Video Nano-tech Filter Cleans Dirty Water

Access to clean water is a problem for hundreds of millions of people around the world. Now, a scientist and chemical engineer in Tanzania (in East Africa) is working to change that by creating an innovative water filter that makes dirty water safe. VOA’s Deborah Block has the story.

Video Demand Rising for Organic Produce in Cambodia

In Cambodia, where rice has long been the main cash crop, farmers are being encouraged to turn to vegetables to satisfy the growing demand for locally produced organic farm products. Daniel de Carteret has more from Phnom Penh.

Video Migrant Influx Costs Europe, But Economy Could Benefit

The influx of hundreds of thousands of refugees and migrants is testing Europe’s ability to respond – especially in the poorer Balkan states. But some analysts argue that Europe will benefit by welcoming the huge numbers of young people – many of them well educated and willing to work. Henry Ridgwell reports from London.

Video Botanists Grow Furniture, with Pruning Shears

For something a bit out of the ordinary to furnish your home, why not consider wooden chairs, crafted by nature, with a little help from some British botanists with an eye for design. VOA’s Jessica Berman reports.

Video New Fabric Helps Fight Dust-Related Allergies

Many people around the world suffer from dust-related allergies, caused mainly by tiny mites that live in bed linen. Polish scientists report they have successfully tested a fabric that is impenetrable to the microscopic creatures. VOA’s George Putic has more.

Video Burkina Faso's Economy Deeply Affected by Political Turmoil

Political turmoil in Burkina Faso over the past year has taken a toll on the economy. The transitional government is reporting nearly $70 million in losses in the ten days that followed a short-lived coup by members of the presidential guard earlier this month. The crisis shut businesses and workers went on strike. With elections on the horizon, Emilie Iob reports on what a return to political stability can do for the country's economic recovery.

Video Fleeing Violence, Some Syrians Find Refuge in Irbil

As Syrians continue to flee their country’s unrest to seek new lives in safer places, VOA Persian Service reporter Shepol Abbassi visited Irbil, where a number Syrians have taken refuge. During the religious holidy of Eid al-Adha, the city largely shut down, as temperatures soared. Amy Katz narrates his report.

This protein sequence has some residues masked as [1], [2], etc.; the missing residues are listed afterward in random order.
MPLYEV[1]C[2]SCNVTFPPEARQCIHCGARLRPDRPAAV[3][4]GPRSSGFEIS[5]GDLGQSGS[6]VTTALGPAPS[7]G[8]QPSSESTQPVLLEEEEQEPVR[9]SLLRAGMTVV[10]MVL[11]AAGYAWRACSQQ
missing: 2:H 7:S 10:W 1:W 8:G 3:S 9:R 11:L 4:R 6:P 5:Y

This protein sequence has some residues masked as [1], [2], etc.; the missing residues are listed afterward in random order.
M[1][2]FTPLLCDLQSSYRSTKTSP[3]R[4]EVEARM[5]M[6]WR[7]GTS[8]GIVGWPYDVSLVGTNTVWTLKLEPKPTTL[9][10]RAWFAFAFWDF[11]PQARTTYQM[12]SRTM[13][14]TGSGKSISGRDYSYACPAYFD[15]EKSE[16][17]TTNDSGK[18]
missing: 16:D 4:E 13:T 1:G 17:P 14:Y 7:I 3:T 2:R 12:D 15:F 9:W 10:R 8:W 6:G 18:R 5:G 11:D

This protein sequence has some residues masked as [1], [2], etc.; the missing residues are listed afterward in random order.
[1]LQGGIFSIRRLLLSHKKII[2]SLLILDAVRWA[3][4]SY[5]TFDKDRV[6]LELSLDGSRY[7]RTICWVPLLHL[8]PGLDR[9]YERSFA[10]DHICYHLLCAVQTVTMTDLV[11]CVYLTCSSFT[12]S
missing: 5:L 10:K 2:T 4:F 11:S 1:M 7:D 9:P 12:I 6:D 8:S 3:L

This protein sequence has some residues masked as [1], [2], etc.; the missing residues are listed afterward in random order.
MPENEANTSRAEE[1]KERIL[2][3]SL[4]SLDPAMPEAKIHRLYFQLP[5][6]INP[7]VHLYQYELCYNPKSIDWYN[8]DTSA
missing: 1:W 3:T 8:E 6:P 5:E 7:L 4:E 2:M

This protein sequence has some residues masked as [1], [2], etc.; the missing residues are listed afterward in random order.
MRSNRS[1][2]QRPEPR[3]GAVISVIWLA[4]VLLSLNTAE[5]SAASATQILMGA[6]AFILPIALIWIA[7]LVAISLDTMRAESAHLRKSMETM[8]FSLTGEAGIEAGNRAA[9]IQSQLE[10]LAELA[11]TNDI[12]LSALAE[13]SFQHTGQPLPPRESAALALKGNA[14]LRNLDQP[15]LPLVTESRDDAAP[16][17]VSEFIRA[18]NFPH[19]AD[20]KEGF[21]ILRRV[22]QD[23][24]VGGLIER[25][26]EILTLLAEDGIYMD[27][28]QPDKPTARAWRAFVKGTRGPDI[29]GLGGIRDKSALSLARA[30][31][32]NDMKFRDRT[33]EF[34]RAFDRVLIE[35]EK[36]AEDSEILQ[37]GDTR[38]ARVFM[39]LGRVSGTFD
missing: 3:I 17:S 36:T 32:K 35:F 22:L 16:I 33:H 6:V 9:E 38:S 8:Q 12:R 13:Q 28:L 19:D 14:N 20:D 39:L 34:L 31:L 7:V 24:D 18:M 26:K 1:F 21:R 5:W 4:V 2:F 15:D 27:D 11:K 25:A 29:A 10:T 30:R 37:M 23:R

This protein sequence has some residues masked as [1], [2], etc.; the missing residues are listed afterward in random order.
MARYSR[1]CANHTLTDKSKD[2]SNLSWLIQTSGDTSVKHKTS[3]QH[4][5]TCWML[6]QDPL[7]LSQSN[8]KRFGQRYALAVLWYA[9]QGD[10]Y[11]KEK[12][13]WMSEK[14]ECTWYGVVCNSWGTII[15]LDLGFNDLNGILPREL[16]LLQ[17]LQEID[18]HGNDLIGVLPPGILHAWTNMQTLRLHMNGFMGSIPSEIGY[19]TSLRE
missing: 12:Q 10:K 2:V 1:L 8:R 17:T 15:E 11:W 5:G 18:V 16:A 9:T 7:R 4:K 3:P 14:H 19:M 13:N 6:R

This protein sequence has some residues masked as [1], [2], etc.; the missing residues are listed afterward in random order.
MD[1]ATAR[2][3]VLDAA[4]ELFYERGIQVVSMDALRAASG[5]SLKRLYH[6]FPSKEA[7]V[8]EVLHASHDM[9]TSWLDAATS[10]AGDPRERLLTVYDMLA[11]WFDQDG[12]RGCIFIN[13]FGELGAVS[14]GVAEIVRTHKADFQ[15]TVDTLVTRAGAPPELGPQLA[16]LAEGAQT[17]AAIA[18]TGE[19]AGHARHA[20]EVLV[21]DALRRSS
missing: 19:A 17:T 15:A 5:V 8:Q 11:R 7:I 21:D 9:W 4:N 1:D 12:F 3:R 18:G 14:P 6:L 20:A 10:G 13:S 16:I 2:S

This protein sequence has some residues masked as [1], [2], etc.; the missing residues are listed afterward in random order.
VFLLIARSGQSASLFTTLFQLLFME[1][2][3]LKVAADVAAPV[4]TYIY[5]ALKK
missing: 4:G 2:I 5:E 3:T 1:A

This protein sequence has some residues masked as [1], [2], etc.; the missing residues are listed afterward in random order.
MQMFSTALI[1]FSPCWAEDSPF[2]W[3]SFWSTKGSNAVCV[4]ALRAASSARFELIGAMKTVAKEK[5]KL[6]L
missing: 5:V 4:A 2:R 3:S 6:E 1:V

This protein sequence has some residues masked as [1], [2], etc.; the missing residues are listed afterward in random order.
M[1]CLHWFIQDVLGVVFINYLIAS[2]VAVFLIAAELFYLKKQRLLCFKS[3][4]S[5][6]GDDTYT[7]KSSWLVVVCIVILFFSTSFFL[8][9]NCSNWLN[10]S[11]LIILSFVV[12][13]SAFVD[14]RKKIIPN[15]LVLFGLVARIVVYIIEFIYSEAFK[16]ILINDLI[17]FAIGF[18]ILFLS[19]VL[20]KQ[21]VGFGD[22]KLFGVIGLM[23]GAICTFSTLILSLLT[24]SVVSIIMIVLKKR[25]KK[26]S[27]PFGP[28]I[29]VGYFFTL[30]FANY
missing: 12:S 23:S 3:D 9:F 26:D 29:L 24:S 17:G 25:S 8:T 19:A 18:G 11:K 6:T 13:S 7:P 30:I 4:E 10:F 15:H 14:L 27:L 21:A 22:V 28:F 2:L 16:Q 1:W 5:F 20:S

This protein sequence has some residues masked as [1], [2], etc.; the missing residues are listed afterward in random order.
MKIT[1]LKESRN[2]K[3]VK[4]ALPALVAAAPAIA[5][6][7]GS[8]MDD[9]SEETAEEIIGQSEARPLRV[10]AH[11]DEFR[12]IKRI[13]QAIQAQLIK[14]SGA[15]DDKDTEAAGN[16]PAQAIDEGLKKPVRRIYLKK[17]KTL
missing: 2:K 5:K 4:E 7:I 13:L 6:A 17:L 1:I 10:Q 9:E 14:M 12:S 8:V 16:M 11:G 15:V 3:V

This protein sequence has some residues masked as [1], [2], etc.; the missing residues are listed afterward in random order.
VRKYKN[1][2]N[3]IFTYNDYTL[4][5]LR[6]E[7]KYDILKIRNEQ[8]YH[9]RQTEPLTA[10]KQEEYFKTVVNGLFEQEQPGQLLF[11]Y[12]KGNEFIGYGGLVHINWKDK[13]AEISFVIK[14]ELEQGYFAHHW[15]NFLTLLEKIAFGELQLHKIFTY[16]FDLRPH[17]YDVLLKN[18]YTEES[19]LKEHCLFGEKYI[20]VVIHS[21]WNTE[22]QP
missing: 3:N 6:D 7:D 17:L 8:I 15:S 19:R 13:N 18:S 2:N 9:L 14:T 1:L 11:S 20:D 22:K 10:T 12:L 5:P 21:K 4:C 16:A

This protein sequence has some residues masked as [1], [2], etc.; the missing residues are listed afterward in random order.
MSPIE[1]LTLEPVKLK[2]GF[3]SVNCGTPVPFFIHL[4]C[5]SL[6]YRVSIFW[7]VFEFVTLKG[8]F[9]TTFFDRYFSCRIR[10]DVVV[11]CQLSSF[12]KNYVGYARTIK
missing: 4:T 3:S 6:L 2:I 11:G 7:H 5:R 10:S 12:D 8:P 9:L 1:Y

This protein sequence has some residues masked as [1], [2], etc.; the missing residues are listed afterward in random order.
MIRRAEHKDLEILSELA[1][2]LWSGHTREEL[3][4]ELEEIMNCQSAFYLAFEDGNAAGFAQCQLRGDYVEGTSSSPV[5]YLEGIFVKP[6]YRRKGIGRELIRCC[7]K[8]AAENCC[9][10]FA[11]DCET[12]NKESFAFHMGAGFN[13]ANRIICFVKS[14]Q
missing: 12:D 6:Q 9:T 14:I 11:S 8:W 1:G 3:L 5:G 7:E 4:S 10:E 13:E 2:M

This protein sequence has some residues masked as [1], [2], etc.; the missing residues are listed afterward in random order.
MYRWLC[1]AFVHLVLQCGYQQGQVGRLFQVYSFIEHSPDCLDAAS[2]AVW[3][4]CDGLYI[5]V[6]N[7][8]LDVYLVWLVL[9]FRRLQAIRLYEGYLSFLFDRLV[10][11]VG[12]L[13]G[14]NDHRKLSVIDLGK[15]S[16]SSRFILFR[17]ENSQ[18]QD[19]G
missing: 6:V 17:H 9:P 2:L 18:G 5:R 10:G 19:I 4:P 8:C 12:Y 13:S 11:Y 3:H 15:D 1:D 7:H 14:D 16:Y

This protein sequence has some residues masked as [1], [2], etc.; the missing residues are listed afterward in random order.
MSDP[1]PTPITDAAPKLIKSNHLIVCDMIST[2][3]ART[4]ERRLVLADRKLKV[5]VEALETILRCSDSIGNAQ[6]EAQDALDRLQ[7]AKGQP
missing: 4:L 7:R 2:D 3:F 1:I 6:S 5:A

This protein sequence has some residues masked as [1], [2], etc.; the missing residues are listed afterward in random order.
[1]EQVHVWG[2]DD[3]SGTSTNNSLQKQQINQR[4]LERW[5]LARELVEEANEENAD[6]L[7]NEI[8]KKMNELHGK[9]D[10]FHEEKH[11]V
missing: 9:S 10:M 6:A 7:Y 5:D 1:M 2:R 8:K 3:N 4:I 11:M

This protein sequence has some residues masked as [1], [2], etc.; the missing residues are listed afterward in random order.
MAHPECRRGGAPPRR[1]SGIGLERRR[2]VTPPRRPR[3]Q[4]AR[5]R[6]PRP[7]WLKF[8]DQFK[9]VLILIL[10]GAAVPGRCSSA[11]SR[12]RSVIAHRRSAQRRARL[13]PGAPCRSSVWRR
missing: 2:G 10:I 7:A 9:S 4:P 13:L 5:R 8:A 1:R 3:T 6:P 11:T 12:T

Video Nigeria’s Wecyclers Work for Reusable Future in Lagos

The streets and lagoons of Africa's largest city - Lagos, Nigeria - are often clogged with trash, almost none of which gets recycled. One company is trying to change that. Chris Stein reports for VOA from Lagos.

Video Sketch Artist Helps Catch Criminals, Gives a Face to Deceased

Police often face the problem of trying to find a crime suspect based on general descriptions that could fit hundreds of people in the vicinity of the crime. In these cases, an artist can use information from witnesses to sketch a likeness that police can show the public via newspapers and television. But, as VOA’s Greg Flakus reports from Houston, such sketches can also help bring back faces of the dead.

Video Thailand Set to Build China-like Internet Firewall

Thai authorities are planning to tighten control over the Internet, creating a single international access point so they can better monitor content. VOA Correspondent Steve Herman reports from Bangkok on what is being called Thailand’s own "Great Firewall."

Video Croatian Town’s War History Evokes Empathy for Migrants

As thousands of Afghanistan, Iraqi and Syrian migrants pass through Croatia, locals are reminded of their own experiences with war and refugees in the 1990s. VOA's Daniel Schearf reports from the town of Vukovar, where wartime scars still are visible today.

Video Long Drought Affecting California’s Sequoias

California is suffering under a historic four-year drought and scientists say even the state's famed sequoia trees are feeling the pain. The National Park Service has started detailed research to see how it can help the oldest living things on earth survive. VOA’s George Putic reports.

VOA Blogs